The buttercup flower meaning links to its myth, folklore, history and beliefs.
The buttercup flowers are part of the Ranunculaceae family which counts around 600 species.
In this blog we’ll explore the buttercup flower meaning in details using myths, history, uses and beliefs.
What is the buttercup flower meaning?
The buttercup flower symbolises ambition, memories of childhood and self esteem. The botanical name Ranunculus is Latin and a diminutive of rana. This translates to little frogs. It was probably because many of the species grew in places where frogs abound. The golden colour of the flower made it a symbol for riches. All the varieties of this flower falls under the dominion of the planet Mars.
Additionally, a common name for the buttercup flower is “crowfoot”. This name comes from the shape of the leaves. The deeply cleft segments of the leaves reminded them of the toes of a crow.
What does the Persian buttercup flower mean?
The Persian Buttercup or Ranunculus Asiaticus symbolises attractiveness, memories linked to childhood, verbal communication and radiant with charm. Moreover, they are known for their long lasting cut flower.
The variety of the Persian Ranunculus is a garden flower and the Turks cultivated it under the name of Taroholos Catamarlale.
It was grown there for several ages before the flowers were ever known in Europe.
Cara Mustapha was Vizier and he first noticed the flower in a field. He decorated the garden of Seraglio with it and the flower in turn attracted the attention of the Sultan.
The latter brought several other varieties from different parts of the East.
The variety of the Ranunculus were preserved there in the Seraglio gardens and through bribery some of the roots found their way into parts of Europe.
Buttercup flower in Greek mythology
In Greek mythology the word Ranunculus comes from a youth. This youth was noted for his gorgeous clothing which were always of green and yellow coloured silk.
His melodious voice didn’t go unnoticed either it charmed everyone he encountered including himself.
One day he was in the woods singing to a group of wood nymphs and he became so entranced with his own music that he died in ecstasy.
Consequently, Orpheus transformed him into the Ranunculus flower.
However, René Rapin writes the this story was originally from a young Libyan who was renowned for his sweet voice.
Aries and Scorpio birth flower
The buttercup as previously mentioned is under the dominion of the planet Mars. They will make a great birth flower gift.
Mars traditionally rules both the sign of Aries and Scorpio. However, later Scorpio’s ruling planet will become Pluto.
The botanical name of the Meadow buttercup flower is Ranunculus acris. The word acris is the reason why this flower comes under the dominion of Mars.
Meadow Buttercups uses and beliefs
The juice of the Buttercup plant contains a toxin called Ranunculus which causes inflammation and blistering.
The plant is so toxic that even when pulling it up or carrying it with bare hands can cause soreness and blisters.
The caustic nature of the Meadow Buttercups made it a cure for warts. The caustic juice could easily burn away growths.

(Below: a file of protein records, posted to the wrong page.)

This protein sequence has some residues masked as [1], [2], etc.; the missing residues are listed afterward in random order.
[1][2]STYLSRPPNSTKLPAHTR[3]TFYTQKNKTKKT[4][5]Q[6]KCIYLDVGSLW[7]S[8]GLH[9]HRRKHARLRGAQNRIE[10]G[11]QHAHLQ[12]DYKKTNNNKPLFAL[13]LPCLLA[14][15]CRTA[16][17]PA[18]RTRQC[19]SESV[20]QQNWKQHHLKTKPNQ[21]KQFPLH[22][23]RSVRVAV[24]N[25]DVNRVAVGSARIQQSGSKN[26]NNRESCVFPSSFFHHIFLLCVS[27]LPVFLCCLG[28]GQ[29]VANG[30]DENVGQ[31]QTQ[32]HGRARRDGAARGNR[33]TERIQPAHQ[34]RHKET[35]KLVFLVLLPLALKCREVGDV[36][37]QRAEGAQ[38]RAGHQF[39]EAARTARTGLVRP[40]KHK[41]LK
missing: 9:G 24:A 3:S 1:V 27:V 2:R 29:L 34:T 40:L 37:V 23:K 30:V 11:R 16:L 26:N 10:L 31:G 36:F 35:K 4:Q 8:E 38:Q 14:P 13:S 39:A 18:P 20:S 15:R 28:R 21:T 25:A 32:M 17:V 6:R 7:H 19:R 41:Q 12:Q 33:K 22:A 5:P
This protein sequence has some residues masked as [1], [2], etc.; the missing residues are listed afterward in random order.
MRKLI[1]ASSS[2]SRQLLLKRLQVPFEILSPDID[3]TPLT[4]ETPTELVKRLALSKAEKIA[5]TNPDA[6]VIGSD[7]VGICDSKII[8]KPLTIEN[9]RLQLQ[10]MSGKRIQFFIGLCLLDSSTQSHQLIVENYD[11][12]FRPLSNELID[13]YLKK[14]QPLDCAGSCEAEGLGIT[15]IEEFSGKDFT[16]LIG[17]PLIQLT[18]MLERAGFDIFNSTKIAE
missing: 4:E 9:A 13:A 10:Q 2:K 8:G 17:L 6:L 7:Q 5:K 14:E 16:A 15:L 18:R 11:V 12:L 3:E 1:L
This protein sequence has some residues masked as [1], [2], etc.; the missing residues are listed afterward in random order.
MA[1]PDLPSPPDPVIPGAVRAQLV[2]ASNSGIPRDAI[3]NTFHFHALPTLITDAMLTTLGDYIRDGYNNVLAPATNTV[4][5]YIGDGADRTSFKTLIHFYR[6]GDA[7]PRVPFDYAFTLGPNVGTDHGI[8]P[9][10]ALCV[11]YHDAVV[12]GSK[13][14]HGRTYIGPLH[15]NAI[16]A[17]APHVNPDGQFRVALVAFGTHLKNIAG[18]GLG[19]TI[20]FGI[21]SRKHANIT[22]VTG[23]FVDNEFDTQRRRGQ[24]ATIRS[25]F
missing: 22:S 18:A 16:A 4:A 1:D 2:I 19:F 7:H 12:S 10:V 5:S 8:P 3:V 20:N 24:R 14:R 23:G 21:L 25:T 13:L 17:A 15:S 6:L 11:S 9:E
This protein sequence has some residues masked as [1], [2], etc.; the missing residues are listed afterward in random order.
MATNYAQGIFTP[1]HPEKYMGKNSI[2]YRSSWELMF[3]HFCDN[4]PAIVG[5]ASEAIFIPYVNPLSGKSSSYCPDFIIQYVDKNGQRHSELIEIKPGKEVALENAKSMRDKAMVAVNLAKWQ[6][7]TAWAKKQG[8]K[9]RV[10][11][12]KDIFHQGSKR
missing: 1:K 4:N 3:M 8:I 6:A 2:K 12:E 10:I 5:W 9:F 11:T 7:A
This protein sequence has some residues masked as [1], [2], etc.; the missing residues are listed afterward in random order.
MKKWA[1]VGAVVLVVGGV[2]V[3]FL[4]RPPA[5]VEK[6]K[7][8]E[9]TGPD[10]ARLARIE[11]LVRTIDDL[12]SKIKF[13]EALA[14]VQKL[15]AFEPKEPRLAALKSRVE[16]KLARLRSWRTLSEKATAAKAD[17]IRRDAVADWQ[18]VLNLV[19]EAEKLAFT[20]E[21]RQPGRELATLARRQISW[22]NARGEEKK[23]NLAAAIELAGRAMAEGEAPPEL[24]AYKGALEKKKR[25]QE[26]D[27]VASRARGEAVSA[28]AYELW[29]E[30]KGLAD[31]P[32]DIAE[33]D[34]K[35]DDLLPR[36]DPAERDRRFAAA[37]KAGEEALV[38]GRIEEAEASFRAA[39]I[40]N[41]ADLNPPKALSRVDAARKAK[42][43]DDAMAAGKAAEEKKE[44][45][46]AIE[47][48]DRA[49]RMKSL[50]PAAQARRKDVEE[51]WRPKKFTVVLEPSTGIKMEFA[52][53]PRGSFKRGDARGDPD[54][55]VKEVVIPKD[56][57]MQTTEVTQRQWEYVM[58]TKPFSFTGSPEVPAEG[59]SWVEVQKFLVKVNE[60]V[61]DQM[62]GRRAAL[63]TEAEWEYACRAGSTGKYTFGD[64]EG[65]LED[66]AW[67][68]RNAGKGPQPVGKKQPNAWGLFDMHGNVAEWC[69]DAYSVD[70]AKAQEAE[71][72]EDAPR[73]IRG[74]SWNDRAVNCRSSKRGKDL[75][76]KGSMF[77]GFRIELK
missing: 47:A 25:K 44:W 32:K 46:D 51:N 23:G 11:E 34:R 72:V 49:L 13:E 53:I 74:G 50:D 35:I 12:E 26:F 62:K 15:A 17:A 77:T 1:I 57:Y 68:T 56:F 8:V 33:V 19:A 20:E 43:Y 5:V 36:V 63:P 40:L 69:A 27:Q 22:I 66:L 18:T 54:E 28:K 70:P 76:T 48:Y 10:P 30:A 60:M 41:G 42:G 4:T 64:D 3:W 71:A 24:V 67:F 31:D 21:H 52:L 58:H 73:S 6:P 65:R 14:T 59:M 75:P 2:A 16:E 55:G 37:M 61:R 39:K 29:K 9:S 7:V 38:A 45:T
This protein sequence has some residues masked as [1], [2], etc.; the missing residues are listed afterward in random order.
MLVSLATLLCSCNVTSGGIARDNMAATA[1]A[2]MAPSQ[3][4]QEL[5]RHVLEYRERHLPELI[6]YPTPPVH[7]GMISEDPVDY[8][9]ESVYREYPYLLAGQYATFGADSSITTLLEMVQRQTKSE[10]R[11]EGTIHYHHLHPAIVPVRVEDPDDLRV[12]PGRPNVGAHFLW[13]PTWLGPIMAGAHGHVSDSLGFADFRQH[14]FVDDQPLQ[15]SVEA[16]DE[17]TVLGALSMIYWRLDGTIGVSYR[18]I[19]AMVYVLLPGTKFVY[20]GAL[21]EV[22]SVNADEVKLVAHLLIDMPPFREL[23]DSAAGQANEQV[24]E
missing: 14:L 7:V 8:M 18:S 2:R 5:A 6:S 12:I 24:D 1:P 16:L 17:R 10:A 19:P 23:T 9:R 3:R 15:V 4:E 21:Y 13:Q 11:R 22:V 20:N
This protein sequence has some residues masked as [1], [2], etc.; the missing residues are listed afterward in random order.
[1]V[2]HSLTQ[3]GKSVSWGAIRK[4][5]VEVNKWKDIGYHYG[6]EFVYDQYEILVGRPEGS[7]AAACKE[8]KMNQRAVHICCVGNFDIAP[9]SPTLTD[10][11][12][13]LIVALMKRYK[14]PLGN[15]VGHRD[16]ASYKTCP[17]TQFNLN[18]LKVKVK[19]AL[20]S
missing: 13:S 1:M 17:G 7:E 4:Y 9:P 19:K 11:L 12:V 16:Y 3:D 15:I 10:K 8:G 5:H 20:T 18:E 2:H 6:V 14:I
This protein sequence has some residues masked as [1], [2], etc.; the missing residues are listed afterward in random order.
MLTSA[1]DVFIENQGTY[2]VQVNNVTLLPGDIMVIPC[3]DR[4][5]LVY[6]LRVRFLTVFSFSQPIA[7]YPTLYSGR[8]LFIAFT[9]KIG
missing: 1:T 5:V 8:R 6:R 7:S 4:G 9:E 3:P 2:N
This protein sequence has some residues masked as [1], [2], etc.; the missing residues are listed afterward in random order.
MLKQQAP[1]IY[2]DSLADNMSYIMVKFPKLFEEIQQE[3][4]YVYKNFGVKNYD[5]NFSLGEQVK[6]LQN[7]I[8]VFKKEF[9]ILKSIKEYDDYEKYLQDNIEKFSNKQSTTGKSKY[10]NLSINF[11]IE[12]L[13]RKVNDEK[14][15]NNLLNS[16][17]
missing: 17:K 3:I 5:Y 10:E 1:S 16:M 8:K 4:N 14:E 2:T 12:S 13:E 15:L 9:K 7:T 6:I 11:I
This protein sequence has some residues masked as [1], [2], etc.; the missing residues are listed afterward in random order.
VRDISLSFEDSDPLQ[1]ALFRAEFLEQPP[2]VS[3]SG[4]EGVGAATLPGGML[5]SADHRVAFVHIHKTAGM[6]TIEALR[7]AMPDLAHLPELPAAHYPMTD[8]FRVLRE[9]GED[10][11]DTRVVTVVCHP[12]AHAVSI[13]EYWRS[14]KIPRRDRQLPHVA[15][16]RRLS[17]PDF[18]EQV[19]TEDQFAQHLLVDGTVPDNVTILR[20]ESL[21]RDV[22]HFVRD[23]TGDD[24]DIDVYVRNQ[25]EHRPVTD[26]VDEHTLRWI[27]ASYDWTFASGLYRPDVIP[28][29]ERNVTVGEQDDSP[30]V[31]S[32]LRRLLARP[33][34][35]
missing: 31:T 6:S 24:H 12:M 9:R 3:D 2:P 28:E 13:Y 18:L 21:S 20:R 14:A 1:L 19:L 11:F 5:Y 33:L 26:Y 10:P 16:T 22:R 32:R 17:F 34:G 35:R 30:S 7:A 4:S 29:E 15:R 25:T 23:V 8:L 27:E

In Ireland on May Day in a ceremony, Meadow Buttercups were rubbed on the cow’s udders.
It was due to the belief that the buttercup would impart a good colour to the butter or that the quality of the milk would improve.
However, if cows eat buttercups their milk becomes tainted. Additionally, cows avoid buttercups because of its caustic nature.
It was perhaps because buttercups grows in fertile and rich soil which was also good for grass to grow. Therefore, cows would eat that grass and give a good quality of milk.
In Ancient times beggars would use the acrid properties of the plant to their advantage. Moreover, they would purposely cause blisters in order to gain more pity from people.
Medicinal uses of buttercup flowers
- The buttercup flower also has a counter irritant property which made it possible for medicinal use. It was used in Chinese medicine.
- Buttercups were used as a remedy for rheumatism by pounding the leaves and applying it as a poultice.
- It was used as an internal medicine against worms.
- In Ireland the juice of the buttercup was used for the treatment of jaundice.
- It was used as a homeopathic tincture taken internally for shingles.
- The plant was also known as Stumea by Latin herbalists. It was used by them to treat something similar to Tuberculous lymphadenitis.
- It was also used as a cure for lunacy by placing it around the necks of the patients in a linen cloth. This was done when the moon was in the first degrees of either the sign of Taurus or Scorpio.
If you liked our blog on the Buttercup flower meaning then make sure to check out our other blog on Anemone flower meaning from Ranunculus family.
Cumo, C. (Ed.). (2013). Encyclopedia of Cultivated Plants [3 volumes]: From Acacia to Zinnia. ABC-CLIO.
Dietz, S. T. (2022). The complete language of flowers the complete language of flowers: A definitive and illustrated history – pocket edition. Wellfleet Press.
Thiselton Dyer, T. F. (1994). Folklore of Plants. Llanerch Press.
Watts, D., & Watts, D. C. (2007). Dictionary of Plant Lore. Academic Press.
Deena Bsingh, a UK-born, Mauritius-raised content writer, is a dedicated explorer of the ancient world’s hidden treasures. Armed with classical studies knowledge and a decade of spiritual immersion, Deena delves deep into the wellspring of ancient wisdom. Her illuminating writings on flower meanings and culinary history are imbued with the profound insights she has gathered on her journey. Through her Medium articles, she guides readers on transformative journeys that bridge the gap between ancient cultures and contemporary consciousness, offering a rich tapestry of understanding that endures through time.